Co-op signs up to EU supply chain code

The Co-op has signed up to an EU code of conduct which addresses sustainability within supply chains. 

The Central-England Co-op has joined the EU’s Code of Conduct on Responsible Business and Marketing Practices initiative, committing them to reducing their carbon footprint by 90% by 2030.

The commitments mean the Co-op will be required to reduce its food waste by 50% by 2025.

The initiative commits those signed up to the code to environmental, health and social sustainability of food systems, while ensuring economic sustainability of the European food value chain.

Luke Olly, energy and environment lead at the Co-op, said: “We are delighted to have signed up to the aspirational objectives of the EU Code of Conduct on Responsible Business and Marketing Practices and are pleased to showcase our commitment by putting forward our own ambitious and tangible commitments. 

“We believe that the transformation of our food system is an ambition requiring the participation of all stakeholders throughout the value chain.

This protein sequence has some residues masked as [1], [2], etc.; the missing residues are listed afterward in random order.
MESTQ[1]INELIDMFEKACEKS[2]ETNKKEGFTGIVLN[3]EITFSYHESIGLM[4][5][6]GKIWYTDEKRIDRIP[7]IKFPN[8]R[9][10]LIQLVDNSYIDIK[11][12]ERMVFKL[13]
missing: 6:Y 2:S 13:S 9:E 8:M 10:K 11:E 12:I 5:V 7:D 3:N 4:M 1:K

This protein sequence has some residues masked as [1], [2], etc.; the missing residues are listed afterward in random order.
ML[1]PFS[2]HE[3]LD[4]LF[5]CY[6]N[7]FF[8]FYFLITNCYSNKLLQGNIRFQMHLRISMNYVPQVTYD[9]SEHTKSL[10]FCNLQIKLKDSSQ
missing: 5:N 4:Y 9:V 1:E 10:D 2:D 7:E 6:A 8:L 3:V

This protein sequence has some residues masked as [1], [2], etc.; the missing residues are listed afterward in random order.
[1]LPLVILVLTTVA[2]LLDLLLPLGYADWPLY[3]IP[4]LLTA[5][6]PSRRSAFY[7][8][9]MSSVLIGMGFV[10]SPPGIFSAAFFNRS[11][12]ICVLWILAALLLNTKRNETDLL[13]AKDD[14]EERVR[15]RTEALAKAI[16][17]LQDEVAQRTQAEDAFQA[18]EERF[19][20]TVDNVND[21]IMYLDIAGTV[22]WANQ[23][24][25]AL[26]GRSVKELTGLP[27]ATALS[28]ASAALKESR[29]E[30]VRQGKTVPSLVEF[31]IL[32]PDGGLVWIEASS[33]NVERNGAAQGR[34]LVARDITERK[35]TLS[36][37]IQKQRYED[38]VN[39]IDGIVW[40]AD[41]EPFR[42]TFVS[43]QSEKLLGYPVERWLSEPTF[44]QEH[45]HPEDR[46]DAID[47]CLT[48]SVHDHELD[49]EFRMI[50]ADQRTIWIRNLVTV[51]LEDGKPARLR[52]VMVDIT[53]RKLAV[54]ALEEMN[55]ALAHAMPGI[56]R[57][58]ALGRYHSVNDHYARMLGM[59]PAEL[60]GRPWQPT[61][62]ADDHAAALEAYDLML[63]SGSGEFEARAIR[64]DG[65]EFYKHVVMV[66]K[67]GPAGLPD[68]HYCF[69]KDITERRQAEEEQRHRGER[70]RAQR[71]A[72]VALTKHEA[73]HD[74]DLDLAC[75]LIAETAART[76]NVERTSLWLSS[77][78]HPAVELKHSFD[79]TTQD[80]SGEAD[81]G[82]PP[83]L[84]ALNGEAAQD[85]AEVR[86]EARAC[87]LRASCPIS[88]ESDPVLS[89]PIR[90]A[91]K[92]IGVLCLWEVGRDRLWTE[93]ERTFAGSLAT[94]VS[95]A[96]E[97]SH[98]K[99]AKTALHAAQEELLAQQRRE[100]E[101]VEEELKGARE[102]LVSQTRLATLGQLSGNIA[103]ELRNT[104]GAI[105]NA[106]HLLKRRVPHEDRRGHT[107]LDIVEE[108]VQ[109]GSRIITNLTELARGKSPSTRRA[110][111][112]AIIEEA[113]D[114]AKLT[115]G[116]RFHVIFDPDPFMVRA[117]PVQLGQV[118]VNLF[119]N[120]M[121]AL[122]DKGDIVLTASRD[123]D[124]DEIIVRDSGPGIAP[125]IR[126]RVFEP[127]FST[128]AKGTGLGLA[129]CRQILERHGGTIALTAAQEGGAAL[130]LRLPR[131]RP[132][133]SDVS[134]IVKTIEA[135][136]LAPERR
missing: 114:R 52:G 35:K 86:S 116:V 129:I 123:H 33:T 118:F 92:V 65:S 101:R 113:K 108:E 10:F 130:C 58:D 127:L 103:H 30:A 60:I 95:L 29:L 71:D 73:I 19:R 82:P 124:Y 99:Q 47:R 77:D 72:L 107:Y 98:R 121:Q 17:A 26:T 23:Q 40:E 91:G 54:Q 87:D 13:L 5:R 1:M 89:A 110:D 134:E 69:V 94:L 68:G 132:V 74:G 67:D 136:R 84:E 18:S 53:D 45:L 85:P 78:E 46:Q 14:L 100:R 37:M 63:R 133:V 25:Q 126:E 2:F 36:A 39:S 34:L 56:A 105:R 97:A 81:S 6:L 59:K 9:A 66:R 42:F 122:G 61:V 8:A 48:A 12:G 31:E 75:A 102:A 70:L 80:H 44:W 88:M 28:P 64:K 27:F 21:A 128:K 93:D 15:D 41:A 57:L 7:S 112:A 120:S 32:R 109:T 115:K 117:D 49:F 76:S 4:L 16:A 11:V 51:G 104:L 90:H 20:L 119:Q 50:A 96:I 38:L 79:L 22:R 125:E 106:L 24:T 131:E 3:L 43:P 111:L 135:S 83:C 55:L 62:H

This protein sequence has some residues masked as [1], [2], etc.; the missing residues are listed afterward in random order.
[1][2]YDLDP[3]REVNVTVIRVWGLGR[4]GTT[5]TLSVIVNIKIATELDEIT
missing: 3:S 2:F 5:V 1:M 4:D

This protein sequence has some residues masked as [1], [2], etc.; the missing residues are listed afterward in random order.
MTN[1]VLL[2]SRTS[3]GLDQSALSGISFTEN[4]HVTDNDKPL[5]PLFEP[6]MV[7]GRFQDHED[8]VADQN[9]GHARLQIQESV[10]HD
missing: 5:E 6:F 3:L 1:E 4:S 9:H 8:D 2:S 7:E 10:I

“We look forward to working closely with our EU partners to deliver this ambitious path to sustainable food systems.”

Central-England Co-op represents over 400 of the country’s stores, and joins European branches of the Co-op who have already signed up to the code.

Euro Co-op, a non-governmental organisation representing Co-operative retailers in Europe, said the policy was vital for ensuring a sustainable approach to food supply chains. 

Todor Ivanov, Euro Co-op secretary-general, said: “We are believers in co-operation and we stand ready to engage all stakeholders along the value chain in embracing higher sustainability performance. 

“Policymakers’ role is crucial for providing an enabling environment so businesses could flourish and maximise their potential.”

The EU initiative, which came into force on the 5 July 2021, has been developed alongside EU associations and companies, international organisations, NGOs, trade unions and trade associations. It outlines a framework of objectives and targets, setting out a common vision for the EU food chain and other actors to help achieve sustainable food systems.

The code forms part of the EU’s Farm to Fork strategy, which aims to make food systems fair, healthy and environmentally-friendly, making "European food the global standard for sustainability," according to the European Commission (EC). 

Over 65 companies have already signed up to the code, including Coca-Cola, Kellogg's and Nestlé. 

The code is currently voluntary but the EC said: “The Commission will consider legislative measures if progress is insufficient.”

The code requires participating companies to remain transparent about sustainability figures and publish an annual progress report. 

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